The Columnist
  to the Independent page
  Careful What you Wish for
  Grotesque Gifts
  Minicab to Utopia
  Queen Escapes
  Post Holiday Tension
  Brief Tables
  Plumber on the Case
  Blunkett on Citizenship
  Rugby World Cup
  Unusual Jobs
  Playing a Bad Hand
  All Night Session
  Talking Politics
  Wardrobe Murder
  The Queen & I
Two Murder Tales
  How to be Wise






Today, I bring you two murder stories for our time. The first one is entitled:
smoking gun

Moira Tynan was a free-lance writer, who was convinced that she deserved to be published in Women's Story Magazine, because the stories she wrote were just the right length for that great publication and were all about women's problems. (Men are women's problems, that was her attitude.)

She sent them in under a pseudonym, Kathy Greenback, and they remained at Women's Story Magazine for about three months and then someone called Tess Ryder sent them back again, with a curt little note. Sometimes the note said that the story was too long, or too descriptive, or too conversational, or even too violent. But usually the note said that Molly Greenback's stories were too unlikely, and indeed once the note said that Molly Greenback would write better stories if she got out more and saw a bit more of life.

Moira Tynan grew to have a truly terrible hatred of this Tess Ryder who kept rejecting her stories. Tess Ryder was all that stood between her and publication. Tess Ryder stopped her being recognised. Therefore Tess Ryder had to go.

One day Moira Tynan turned up at Solar Publishing House, where Women's Story Magazine was one of the 230 magazines published, and asked to see Tess Ryder. She said her name was Kathy Greenback. When they rang up to Tess Ryder to ask if she wanted to see Kathy Greenback, Tess thought they said "Ally Greenburg", which was the name of a friend of hers, and said yes. So Moira Tynan, aka Kathy Greenback, went up to Tess Ryder's office and shot her, then walked out of the building

They never caught her. She had left no clue behind, only a pseudonym. So she was emboldened to write a story about a woman writer who is so embittered by constant rejection that she shoots dead the editor responsible, and sent it to another magazine called Female Fiction Monthly. The literary editor sent it back with a note saying that it was highly implausible and that Kathy Greenback should get out more and write about real things.

"She shouldn't have said that," thought Moira, packing her gun again.

MORAL: Women's problems are not all caused by men.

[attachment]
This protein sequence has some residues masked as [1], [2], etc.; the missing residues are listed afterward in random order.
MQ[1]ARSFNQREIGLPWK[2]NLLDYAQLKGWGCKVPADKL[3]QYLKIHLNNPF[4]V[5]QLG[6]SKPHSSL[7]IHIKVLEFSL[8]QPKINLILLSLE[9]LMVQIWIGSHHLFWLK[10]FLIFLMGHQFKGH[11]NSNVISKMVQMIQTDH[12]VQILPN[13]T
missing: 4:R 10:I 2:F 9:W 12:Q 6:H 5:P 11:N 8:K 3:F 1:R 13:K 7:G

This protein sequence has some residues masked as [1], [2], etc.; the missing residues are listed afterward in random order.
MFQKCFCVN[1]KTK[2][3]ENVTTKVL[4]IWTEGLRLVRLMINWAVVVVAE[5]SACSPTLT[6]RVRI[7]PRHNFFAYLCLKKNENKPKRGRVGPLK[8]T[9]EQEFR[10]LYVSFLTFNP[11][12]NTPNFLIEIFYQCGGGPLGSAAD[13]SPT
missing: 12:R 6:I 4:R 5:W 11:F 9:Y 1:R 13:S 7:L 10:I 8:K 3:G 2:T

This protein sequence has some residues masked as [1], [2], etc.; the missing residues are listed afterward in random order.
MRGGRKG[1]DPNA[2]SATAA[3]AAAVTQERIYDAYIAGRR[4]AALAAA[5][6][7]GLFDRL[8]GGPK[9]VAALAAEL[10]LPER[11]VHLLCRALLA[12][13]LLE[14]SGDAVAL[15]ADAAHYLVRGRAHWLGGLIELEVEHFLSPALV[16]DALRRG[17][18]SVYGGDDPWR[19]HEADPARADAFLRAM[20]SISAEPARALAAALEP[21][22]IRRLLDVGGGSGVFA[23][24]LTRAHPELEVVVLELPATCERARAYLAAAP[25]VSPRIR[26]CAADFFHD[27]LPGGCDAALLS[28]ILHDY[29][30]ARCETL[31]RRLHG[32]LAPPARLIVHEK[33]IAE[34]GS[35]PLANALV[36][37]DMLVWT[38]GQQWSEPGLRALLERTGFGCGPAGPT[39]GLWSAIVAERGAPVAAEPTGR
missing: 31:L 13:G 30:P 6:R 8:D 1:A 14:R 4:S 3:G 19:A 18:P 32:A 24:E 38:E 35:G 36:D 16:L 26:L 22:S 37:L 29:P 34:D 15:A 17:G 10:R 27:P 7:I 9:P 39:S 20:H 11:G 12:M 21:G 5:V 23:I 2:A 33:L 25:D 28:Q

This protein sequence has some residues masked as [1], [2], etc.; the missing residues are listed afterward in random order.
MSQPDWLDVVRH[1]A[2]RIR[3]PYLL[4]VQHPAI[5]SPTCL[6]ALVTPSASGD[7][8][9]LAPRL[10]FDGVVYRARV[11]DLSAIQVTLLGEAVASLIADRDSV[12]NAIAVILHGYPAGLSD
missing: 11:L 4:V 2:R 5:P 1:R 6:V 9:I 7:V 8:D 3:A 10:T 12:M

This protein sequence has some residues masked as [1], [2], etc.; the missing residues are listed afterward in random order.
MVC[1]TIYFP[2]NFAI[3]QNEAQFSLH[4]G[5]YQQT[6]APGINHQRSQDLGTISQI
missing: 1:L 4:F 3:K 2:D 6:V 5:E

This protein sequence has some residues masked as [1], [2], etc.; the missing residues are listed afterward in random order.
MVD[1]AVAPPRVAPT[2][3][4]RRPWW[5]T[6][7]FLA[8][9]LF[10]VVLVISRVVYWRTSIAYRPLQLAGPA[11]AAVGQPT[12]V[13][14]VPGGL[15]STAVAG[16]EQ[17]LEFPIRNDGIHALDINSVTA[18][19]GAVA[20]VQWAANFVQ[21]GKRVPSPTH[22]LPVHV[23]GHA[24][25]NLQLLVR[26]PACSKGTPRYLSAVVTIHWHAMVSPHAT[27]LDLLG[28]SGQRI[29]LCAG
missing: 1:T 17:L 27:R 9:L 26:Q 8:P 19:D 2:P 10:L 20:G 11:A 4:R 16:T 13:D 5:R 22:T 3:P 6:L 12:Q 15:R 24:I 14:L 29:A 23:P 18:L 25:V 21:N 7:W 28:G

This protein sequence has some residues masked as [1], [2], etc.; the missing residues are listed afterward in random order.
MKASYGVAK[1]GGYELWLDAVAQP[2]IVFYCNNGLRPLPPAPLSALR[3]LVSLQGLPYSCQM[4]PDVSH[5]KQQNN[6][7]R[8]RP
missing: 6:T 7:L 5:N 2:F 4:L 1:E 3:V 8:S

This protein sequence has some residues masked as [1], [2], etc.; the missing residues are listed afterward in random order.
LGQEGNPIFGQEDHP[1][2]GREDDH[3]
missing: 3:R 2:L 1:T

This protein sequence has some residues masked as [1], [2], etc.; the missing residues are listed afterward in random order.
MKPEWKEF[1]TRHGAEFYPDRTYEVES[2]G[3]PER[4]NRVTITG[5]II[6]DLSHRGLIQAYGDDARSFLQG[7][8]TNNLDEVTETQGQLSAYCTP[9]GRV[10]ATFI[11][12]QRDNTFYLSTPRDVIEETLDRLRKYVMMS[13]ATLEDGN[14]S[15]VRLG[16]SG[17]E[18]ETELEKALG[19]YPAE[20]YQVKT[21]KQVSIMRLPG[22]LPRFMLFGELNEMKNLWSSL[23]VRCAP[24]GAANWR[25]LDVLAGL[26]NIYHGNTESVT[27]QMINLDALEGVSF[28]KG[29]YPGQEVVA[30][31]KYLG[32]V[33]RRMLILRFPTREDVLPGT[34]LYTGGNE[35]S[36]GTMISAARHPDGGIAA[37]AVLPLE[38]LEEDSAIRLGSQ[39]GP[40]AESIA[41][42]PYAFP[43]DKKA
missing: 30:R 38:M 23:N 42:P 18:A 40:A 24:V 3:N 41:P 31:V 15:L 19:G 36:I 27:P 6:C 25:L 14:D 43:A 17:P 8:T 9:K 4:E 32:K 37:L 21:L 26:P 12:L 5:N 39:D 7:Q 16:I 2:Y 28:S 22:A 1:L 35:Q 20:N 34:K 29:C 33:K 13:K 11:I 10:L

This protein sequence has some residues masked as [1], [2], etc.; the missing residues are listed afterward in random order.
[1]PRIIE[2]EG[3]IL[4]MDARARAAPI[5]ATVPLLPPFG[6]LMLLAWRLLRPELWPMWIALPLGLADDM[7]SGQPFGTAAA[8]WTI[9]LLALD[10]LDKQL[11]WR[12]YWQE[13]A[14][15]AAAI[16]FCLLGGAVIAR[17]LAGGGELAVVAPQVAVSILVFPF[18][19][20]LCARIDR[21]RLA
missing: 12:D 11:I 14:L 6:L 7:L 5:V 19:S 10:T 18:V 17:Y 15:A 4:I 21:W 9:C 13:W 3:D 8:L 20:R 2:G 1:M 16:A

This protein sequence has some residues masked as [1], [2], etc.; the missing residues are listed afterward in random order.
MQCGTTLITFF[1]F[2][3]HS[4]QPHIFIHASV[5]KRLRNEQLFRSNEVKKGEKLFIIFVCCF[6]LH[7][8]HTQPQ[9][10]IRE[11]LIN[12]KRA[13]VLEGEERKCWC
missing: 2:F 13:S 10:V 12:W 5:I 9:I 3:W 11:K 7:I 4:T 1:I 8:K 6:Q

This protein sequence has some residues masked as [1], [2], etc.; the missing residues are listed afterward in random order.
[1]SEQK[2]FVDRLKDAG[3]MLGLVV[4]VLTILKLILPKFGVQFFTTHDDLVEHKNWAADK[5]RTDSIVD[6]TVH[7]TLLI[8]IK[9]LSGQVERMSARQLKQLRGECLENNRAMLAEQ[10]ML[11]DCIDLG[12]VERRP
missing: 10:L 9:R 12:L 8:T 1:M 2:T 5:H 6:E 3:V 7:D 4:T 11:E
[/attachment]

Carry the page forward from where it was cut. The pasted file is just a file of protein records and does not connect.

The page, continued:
Ready for more mayhem? Here we go with our second story:
smoking gun

Desmond Cartier had spent fifteen years in the catering business, building up an enormously successful chain of tea-rooms. (He had been the only person to forecast that after the coffee craze had peaked, people would move back to tea and demand a genuine English tea experience.) Then he had sold the whole company for a lot of money, and bought a canal boat to get away from everything.

He wandered the length and breadth of England, enjoying the watery solitude, and relaxing by learning to do wood carving and turning. With the timber he picked up along the canal he made his own furniture. Having furnished his boat, he made some more tables and chairs, and whenever he stopped, he would put them on the canal bank to tempt people to buy them.

One summer day, near Devizes, he came out from his boat to find several walkers sitting round one of his tables.

"Tea for four, please," they said.

They had mistaken his furniture display for a canal cafe. Desmond smiled inwardly and sold them some tea and biscuits. But by that time some more people had sat down, wanting tea. One of them, unbeknownst to Desmond, was the food correspondent for a Sunday paper, who described his find the following Sunday under the headline: "A Canal Tea Experience To Treasure", and even gave the name of Desmond's boat. Desmond's boat became the mecca for tea hunters.

It became so bad that Desmond had to sell it, and buy a caravan to get away from everything, but not before making a day trip to London and murdering the man who had killed his canal dream. The police knew that the food critic had made many enemies through his criticism and investigated everyone who had suffered one of his bad reviews, but as they never thought to examine his good reviews, they never did find the culprit.

MORAL: It is a mistake to rule out ingratitude as a murder motive.

The Independent Wed May 1 03